Rocky Mountain National Park preserves lands that have been home to human cultures for over 10,000 years, from the nomads who traveled through the mountains, to the Native Americans who called it home, and to the miners, explorers, and ranchers who saw classical American opportunity.
It was amazing to see how quickly the landscape and foliage changed as we moved away from the alpine mountains and closer to the desert plains. Estes features evergreens of all ages growing among the large rocks, and I was especially attracted to the young trees sprouting from the little dirt that lay between rock crevasses. I found it very poetic that they could survive in such challenging conditions.
Trees decay differently here in this dry environment. Many old tree trunks and roots lay cracked and sunbleached in beds of rock and fallen pine needles.
Still what humans and plants perceive as “ideal conditions” for living is very different, for biodiversity has allowed plants to thrive in the most extreme places. These pink flowers seemed to fair just fine in the parched, sandy dirt, and the pines sported bright needles and seed-packed pinecones.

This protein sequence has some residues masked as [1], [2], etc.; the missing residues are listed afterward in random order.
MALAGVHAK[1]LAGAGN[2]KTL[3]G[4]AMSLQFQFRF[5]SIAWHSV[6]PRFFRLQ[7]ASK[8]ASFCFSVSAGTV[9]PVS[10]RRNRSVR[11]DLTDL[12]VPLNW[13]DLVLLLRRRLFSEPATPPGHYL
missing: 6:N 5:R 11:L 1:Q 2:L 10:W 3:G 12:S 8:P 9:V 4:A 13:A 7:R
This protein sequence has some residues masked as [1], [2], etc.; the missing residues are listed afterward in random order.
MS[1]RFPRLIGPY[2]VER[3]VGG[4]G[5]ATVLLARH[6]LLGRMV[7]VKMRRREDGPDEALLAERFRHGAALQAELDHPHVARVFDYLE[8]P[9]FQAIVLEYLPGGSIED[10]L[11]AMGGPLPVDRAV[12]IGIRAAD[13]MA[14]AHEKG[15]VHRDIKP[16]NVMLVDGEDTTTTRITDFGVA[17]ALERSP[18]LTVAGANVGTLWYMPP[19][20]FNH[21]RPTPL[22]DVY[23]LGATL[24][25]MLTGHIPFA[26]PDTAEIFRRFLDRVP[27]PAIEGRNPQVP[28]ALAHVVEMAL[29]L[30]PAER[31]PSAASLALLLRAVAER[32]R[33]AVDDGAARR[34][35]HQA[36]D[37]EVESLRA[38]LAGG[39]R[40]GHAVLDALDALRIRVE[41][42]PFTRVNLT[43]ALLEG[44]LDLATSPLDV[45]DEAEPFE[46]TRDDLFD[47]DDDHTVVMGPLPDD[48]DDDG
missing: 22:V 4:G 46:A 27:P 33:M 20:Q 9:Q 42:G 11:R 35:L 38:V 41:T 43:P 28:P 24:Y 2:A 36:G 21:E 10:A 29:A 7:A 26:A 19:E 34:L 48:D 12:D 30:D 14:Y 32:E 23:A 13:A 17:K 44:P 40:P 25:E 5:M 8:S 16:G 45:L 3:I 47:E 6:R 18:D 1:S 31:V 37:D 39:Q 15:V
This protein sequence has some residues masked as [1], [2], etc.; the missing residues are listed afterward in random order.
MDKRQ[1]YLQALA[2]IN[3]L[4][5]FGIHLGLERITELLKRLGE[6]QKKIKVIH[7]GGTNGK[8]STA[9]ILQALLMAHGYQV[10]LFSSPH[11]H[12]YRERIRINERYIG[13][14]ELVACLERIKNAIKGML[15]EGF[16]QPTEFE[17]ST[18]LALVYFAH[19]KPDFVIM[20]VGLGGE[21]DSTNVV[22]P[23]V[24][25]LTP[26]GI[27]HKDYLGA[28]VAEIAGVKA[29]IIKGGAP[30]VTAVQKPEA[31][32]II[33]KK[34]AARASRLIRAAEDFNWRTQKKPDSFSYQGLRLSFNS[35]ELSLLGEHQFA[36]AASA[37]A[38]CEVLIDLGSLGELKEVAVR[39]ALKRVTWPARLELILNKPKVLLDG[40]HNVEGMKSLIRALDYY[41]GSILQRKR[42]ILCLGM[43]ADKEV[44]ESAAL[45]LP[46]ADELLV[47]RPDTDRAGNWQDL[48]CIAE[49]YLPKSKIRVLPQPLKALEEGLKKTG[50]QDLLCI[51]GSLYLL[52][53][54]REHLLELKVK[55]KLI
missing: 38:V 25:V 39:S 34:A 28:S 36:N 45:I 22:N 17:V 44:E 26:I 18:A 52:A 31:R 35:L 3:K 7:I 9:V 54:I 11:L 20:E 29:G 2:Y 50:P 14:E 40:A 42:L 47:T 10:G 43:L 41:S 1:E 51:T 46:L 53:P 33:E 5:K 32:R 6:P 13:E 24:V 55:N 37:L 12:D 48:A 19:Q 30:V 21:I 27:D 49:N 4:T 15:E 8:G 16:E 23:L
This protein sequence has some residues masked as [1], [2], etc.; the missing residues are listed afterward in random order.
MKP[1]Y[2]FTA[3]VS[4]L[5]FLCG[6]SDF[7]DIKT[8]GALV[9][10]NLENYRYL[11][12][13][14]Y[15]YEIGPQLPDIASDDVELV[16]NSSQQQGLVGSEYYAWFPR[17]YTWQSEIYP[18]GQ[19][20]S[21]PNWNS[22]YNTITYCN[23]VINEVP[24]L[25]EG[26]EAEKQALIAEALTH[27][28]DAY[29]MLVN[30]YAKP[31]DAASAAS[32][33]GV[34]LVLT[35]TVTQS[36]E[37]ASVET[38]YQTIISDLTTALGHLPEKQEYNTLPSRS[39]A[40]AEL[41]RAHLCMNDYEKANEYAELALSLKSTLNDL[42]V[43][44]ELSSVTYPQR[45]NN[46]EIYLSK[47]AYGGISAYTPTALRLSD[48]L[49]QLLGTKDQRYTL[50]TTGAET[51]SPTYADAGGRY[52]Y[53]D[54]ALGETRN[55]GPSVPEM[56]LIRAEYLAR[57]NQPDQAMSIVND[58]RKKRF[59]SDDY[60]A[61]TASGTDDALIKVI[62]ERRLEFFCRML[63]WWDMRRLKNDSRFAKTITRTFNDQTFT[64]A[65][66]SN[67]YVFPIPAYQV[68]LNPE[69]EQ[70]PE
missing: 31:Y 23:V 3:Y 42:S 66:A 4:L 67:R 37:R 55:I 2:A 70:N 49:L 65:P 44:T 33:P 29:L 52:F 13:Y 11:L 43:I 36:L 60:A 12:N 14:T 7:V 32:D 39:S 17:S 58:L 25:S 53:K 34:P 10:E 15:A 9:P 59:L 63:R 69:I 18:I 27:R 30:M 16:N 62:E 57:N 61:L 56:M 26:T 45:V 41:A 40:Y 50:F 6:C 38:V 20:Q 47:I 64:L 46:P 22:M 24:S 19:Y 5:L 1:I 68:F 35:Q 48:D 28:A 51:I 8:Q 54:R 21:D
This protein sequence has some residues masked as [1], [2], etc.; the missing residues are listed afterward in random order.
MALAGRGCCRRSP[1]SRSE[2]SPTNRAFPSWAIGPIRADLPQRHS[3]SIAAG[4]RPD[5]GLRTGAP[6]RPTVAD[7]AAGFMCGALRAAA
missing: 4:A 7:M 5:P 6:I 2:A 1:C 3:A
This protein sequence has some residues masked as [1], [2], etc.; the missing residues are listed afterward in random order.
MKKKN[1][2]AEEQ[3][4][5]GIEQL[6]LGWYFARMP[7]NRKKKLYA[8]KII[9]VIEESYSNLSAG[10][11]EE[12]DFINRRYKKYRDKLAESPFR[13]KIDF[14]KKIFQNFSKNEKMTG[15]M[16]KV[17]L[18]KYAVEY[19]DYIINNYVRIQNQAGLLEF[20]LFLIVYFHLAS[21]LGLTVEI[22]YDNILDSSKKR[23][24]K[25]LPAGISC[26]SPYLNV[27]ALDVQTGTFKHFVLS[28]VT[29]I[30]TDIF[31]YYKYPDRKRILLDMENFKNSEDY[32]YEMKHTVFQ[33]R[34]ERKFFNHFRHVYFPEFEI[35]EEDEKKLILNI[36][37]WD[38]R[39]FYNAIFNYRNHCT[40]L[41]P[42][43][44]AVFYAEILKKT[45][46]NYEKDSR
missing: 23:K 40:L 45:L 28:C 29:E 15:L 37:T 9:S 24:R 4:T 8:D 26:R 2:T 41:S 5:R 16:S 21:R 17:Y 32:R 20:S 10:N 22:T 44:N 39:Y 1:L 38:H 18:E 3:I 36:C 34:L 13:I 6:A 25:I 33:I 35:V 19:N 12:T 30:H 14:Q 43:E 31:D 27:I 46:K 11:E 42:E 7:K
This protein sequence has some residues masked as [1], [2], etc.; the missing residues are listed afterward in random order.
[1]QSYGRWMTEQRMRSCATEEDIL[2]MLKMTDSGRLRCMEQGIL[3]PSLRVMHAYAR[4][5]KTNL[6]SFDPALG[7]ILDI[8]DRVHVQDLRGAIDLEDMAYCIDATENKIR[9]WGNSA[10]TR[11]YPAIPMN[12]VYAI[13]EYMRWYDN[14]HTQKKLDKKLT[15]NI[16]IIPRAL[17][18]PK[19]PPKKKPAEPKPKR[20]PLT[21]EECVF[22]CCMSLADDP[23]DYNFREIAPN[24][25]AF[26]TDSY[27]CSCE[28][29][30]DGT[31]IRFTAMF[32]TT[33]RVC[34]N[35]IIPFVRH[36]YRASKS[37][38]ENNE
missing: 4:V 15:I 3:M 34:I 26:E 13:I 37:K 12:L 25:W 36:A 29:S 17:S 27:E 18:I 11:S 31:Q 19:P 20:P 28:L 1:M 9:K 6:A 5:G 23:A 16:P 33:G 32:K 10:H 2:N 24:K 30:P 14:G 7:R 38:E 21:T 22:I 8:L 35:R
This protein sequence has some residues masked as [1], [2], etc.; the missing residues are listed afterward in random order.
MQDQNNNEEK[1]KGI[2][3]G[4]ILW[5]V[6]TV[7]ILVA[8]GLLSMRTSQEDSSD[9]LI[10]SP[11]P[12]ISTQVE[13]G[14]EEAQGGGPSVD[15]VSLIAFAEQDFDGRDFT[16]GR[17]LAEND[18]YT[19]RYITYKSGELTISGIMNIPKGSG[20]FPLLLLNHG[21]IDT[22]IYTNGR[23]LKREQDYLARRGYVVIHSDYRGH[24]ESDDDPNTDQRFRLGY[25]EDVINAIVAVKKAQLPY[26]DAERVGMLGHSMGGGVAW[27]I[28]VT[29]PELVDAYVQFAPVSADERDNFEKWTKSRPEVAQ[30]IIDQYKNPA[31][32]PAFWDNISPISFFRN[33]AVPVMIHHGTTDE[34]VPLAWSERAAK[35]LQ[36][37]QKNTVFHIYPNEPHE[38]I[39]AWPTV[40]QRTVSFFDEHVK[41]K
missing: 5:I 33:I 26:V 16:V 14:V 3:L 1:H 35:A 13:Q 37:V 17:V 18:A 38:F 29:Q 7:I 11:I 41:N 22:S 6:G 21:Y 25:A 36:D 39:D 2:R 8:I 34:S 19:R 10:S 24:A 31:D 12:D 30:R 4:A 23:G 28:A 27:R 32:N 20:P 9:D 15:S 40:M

As we reached the mountaintop, we had a beautiful view of town below. I looked closely at the mountains across the valley and realized…yes, they still had snow! The Rockies loves their snow and keep it even into August.
Photographer Tip: Remember that landscapes look different going up and down the same trail. To help me keep a steadier pace (and to not lose my fast-walking family!) I would stop and look a scene from all angles while hiking up the trail, so I could put my camera away for the hike back down.
I’m always the last one in a line of hikers! My camera and I like to take our time :)